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New D-Specs Break the Limit

RPG extends maximum size limits and adds new keywords

The RPG IV 6.1 release featured two major upgrades we feel are of immediate benefit to all RPG programmers:

  1. Improvements in data-definition capabilities including maximum-size increases of data items
  2. The capability to define files in subprocedures and, perhaps even more importantly, to pass files as parameters.

In this article, we’ll focus on the first of these—the new D-spec capabilities.

Sometimes Size Does Matter

If you’ve used RPG’s built-in XML support (see “A Traditional Approach to a Modern Technology” and “More on RPG’s XML Support”), then you’ll have almost certainly run into RPG’s size limitations. Before 6.1, variables in RPG—which in this context includes named data structures (DSs)—were limited to a maximum size of 65,535 bytes. Sounds reasonable, doesn't it? But consider the following relatively simple XML structure:

    <Name>Jones and Co.</Name>
    <Street1>68 Westchester Avenue</Street1>
    <Street2>Suite 427</Street2>

To process this with a straightforward XML-INTO would require that we define a DS something like this:

d Customers     DS          Qualified
d   Customer                LikeDS(Customer)
d                           Dim(400)

d Customer      DS
d   name                30
d   street1             40
d   street2             40
d   city                20
d   state               2
d   zip                 8

This is fine as long as the number of Customer entries in the XML document is relatively small, as it is in this example (400). But suppose we need to handle 1,000 or 2,000 entries at a time. Can we accommodate that? With 6.1, the answer is yes, but if you’re running 5.4, it’s a different story. Some simple math will show you that the largest number we could handle would be 468, because that’s how many occurrences of 140 characters (the length of a single Customer entry) we can accommodate within RPG IV's old limit of 65,635 characters. 65K sounds like a lot until you divide it up like this. So how many can we handle in 6.1? The answer is a massive 119,807 elements—which should be enough for all but the biggest jobs. That’s the number of 140-character items we can fit into the new limit of 16,773,104 bytes.

To fully exploit these new limits, not only has the maximum DS size increased, but so has the maximum number of array elements that can be defined. The old limit was 32,767. (For some strange reason, it was never raised to 65,635 when the variable size limit was raised to that level.) So, what’s the new limit? That’s a harder question to answer than it used to be because the limit now is based on the maximum structure size. Given a maximum structure size of 16,773,104 bytes, we can have an array of 16,773,104 one-byte elements, or 8,386,552 two-byte elements, etc.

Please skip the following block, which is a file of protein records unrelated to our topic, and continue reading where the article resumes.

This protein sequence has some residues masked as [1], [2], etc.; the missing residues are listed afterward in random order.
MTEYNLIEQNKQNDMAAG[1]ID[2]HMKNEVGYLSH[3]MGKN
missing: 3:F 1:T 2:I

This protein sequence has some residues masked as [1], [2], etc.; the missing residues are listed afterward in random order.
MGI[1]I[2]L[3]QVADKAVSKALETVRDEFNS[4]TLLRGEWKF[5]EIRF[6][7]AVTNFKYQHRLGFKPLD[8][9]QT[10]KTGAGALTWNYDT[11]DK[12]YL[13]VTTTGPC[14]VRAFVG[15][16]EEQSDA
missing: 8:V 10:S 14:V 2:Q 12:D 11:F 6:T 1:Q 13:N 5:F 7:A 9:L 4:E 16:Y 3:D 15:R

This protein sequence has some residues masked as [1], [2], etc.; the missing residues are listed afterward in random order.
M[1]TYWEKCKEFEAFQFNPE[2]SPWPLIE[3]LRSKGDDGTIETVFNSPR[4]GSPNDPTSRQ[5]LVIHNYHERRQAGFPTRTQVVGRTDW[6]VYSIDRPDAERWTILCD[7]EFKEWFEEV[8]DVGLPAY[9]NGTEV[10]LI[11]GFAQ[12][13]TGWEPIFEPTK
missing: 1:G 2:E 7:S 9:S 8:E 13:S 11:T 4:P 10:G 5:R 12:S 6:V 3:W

Another change in 6.1—the introduction of the new keyword TEMPLATE—can also help in situations like this. If you study the provided code sample, you'll realize the DS Customer will probably never be used to store data. Its whole purpose is so we can define the array Customers.Customer as looking like the DS Customer. In practice, we’d often code it like this:

d Customer     DS      Based(pCustomersTemplate)
d   name ...

This way, if we accidentally reference the fields in it directly, the program will blow up at run time during testing because the basing pointer, pCustomersTemplate, wouldn’t have been set. It’d show us the error of our ways. But in addition to this technique being confusing to those unfamiliar with it, it has two other disadvantages. First, the compiler can’t detect erroneous references to its fields, and second, BASED structures can’t have initialization values defined. In this case, that’s not significant but there are occasions when it can be useful. Both of these limits are removed by the new TEMPLATE support:

d Customer    DS        Template
d   ...
d   city            20   Inz('Los Angeles')
d   state            2   Inz('CA')
d   ...

We can now set initialization values for the fields if desired—and these will apply to the LIKEDS structure if we also code the keywords INZ(*LIKEDS). Additionally, if we attempt to assign a value (for example) to the field city, the compiler will issue the severity 30 error “Item CITY was defined with TEMPLATE and cannot be used in this context” and the program will fail to compile. Much, much nicer.

TEMPLATE can also be used when defining files, but we'll deal with that in a later article when we look at the new file facilities.

Jon Paris is a technical editor with IBM Systems Magazine and co-owner of Partner400.

Susan Gantner is a technical editor with IBM Systems Magazine and co-owner of Partner400.



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